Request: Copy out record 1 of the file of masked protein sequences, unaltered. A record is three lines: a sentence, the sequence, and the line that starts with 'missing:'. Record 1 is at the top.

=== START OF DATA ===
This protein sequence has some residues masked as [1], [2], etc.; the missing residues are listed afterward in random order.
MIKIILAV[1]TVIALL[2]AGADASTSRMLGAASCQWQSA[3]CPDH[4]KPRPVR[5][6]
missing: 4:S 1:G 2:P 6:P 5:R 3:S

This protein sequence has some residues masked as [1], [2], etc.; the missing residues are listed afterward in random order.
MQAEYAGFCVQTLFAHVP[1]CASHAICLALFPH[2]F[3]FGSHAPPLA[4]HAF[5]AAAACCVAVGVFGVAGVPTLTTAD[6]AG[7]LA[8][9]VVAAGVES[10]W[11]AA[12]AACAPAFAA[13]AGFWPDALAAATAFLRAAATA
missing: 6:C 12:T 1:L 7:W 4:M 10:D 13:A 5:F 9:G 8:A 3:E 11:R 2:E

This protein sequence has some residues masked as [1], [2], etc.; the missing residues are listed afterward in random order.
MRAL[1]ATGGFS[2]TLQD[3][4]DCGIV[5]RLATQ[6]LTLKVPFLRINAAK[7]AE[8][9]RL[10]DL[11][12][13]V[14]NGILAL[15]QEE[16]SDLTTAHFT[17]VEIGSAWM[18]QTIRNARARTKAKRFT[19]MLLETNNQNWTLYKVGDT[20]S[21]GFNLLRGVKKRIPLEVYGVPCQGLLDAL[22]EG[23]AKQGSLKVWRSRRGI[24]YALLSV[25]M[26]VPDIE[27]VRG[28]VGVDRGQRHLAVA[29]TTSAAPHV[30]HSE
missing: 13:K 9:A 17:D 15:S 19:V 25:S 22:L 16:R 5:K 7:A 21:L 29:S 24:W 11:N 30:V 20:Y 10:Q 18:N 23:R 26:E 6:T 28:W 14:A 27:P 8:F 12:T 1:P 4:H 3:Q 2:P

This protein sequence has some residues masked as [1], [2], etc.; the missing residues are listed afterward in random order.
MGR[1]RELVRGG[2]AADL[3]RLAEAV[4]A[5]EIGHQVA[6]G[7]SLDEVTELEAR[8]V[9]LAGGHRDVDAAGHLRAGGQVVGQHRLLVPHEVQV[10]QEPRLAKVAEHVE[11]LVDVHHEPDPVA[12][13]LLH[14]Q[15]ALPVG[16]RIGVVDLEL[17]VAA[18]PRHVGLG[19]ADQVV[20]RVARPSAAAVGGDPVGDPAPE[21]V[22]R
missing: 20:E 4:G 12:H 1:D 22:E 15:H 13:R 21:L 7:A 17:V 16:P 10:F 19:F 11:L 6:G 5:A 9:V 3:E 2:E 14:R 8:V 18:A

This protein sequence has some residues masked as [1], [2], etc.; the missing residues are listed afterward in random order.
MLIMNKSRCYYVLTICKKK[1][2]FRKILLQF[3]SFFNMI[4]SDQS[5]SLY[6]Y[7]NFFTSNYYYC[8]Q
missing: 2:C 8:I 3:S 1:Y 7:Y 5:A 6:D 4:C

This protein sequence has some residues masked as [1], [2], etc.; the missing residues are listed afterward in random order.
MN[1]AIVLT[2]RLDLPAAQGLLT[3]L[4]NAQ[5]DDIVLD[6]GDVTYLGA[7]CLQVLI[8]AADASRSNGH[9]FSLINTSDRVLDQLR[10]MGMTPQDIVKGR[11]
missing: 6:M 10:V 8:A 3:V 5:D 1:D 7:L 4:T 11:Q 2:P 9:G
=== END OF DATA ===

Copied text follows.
This protein sequence has some residues masked as [1], [2], etc.; the missing residues are listed afterward in random order.
MIKIILAV[1]TVIALL[2]AGADASTSRMLGAASCQWQSA[3]CPDH[4]KPRPVR[5][6]
missing: 4:S 1:G 2:P 6:P 5:R 3:S